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bindings - too loose, too tight, just right?

post #1 of 20
Thread Starter 
I've had several falls this season which make me question if my bindings are set right. Three falls; one release at high speed, two non-release at slow speeds. Currently set for "Type II skier" -- 5'9", 175 lb, 44 y/o male. Gear = Look P10 on Fischer BixStix 7.6, 175cm. DIN about 6.75. Do I re-set bindings or leave as is?

DETAILS:
--Crash No. 1: probably the fastest I've ever skied, full-bore on a steep downhill racecourse; early a.m. run on great grooming but flat light and precip. so I could not see surface details. Stupid, but fun while it lasted -- until I went high to the outside of a turn to avoid slower skiers in the middle and did not see my outside ski cross into ungroomed, hard-frozen crud. Result: RELEASE; cartwheels, face plant, bruised ribs (and ego!) but legs OK.

--Crash No. 2: slow traverse in untracked powder off-piste; came down a moderate and short slope to what appeared to be a gentle levelling off, but the surface leveling at the bottom was due to wind-blown snow filling a gully or creek bed before the ground rose up to the true level part. Tips stuck in the gully, and I slammed into the unseen rise. Result: NO RELEASE; legs in "wishbone" position with toes pointing out. Uncomfortable twisting in hip sockets but no harm. My kids thought this was very funny and chose a different route down.

--Crash No. 3: coming slowly down a steep slope with soft bumps and crud, lots of loose but kind of heavy snow. Keeping an eye on kids, not the slope; botched a turn to the right, left ski stuck in a big pile. Result: NO RELEASE; slow twisting fall to the right; immediate perception of injury, but not sharp pain, in left knee. Kids were NOT laughing; first thing boy genius said was "I hope you didn't blow your ACL". (No popping sound so I think that's not the case; sharp pains came later in the day and were bad enough to see a doc, who tentatively says meniscus damage and maybe minor ACL, but no MCL.)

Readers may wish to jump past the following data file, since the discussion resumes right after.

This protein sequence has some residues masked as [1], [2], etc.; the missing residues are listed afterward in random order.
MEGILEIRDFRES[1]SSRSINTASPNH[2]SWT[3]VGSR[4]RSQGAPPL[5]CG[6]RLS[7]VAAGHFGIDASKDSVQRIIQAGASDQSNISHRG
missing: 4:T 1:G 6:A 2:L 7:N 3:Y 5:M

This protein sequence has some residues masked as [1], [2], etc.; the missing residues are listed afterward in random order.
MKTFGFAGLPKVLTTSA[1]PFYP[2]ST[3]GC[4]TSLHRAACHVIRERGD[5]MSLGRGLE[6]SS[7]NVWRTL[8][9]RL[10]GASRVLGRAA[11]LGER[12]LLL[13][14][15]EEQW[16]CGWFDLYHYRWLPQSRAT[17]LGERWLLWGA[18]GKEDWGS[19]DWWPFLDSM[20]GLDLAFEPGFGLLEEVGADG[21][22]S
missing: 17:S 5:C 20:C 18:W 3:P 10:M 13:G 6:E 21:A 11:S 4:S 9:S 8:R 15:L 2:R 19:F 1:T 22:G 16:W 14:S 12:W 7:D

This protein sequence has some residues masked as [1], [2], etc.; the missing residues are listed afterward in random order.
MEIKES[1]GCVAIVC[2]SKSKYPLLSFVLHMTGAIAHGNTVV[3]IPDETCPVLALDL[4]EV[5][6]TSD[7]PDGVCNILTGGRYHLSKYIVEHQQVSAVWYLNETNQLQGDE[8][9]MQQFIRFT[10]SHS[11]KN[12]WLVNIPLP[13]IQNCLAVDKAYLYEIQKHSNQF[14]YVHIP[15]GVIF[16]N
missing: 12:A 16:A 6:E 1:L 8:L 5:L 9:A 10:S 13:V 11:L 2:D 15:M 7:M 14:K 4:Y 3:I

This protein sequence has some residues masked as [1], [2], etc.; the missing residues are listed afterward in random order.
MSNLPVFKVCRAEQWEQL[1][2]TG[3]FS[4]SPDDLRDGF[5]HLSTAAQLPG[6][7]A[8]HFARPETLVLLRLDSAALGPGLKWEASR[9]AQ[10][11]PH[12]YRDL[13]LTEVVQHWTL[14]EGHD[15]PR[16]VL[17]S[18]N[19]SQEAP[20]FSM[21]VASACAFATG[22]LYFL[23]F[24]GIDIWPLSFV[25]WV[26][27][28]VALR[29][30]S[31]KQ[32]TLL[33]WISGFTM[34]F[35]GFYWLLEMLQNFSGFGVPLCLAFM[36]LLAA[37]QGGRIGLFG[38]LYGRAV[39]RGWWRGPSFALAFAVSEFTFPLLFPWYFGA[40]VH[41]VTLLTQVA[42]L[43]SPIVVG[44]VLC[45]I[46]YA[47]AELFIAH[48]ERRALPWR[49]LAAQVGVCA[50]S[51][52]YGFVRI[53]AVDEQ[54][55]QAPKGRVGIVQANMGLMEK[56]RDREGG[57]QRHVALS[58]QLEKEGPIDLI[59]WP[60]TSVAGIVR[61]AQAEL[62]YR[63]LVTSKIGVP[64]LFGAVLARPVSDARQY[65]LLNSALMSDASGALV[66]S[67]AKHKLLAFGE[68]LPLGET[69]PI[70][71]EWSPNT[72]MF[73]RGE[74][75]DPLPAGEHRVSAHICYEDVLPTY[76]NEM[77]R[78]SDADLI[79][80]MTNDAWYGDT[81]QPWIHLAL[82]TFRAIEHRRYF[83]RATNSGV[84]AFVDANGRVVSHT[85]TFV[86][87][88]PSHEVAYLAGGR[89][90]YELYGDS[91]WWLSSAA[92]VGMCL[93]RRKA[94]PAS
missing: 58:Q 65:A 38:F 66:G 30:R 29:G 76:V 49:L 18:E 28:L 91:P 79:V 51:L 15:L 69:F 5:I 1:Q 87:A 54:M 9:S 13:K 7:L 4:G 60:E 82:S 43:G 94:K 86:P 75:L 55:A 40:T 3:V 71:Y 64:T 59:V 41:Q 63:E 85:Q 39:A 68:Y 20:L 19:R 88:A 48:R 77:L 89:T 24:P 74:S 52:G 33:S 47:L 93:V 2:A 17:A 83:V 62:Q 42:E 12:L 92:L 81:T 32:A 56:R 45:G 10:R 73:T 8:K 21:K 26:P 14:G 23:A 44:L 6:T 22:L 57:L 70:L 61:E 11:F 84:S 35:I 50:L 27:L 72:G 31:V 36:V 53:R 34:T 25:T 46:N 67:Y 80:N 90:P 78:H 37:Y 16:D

DILEMMA:
--Seems like in Crash No. 1 (high speed crash), a higher DIN setting might have retained the ski and allowed me to ski through; if this was my only incident and I was always bombing at high speed, I'd ask for Type III setting.
--But in No. 2 and especially No. 3 (low speed crashes), I wish it had released. So, I don't really want to crank it higher and increase the risk of not releasing in slower falls.
--So probably Type II remains right (and I should stop falling down).

QUESTION FOR GEAR EXPERTS:
--Is "status quo" (Type II) the answer? Any other suggestions?

(PS, bindings were re-set and torque tested by a reputable shop just before these falls.)

Thanks for any input on this.
post #2 of 20
Your DIN's retension setting should reflect how you ski. Type II you want a compromise between release and retension. Type III you want your skis to stay on your feet when you are traveling at high speeds, in moguls, or down some steep terrain.
You pretty much answered your own question on the bottom of your post. It seems that you want a compromise between retension and release so I would stick with the Type II setting. However, if you plan on skiing fast like you did when you released get your DIN's increased.
post #3 of 20
I would set them at 6.5, and crank them up to 9 when I did the Downhill race thingy.

The proof of the pudding is in the tasting. You want them to release easier when you are skiing slowly, so set them a tiny bit lower. You don't want them letting go at high speeds over icy crud, so set them higher when you do that. A screwdriver is an easy tool to use.
post #4 of 20
Thread Starter 
Quote:
Originally Posted by Ghost
I would set them at 6.5, and crank them up to 9 when I did the Downhill race thingy. ... A screwdriver is an easy tool to use.
Makes sense to me but I've read the "DON'T TRY THIS AT HOME KIDS" warning about binding adjustments about a million times. I've backed the DIN down to zero every summer so no prob using the screwdriver -- anything more to it than that? No need to change "forward pressure" adjustment when changing DIN?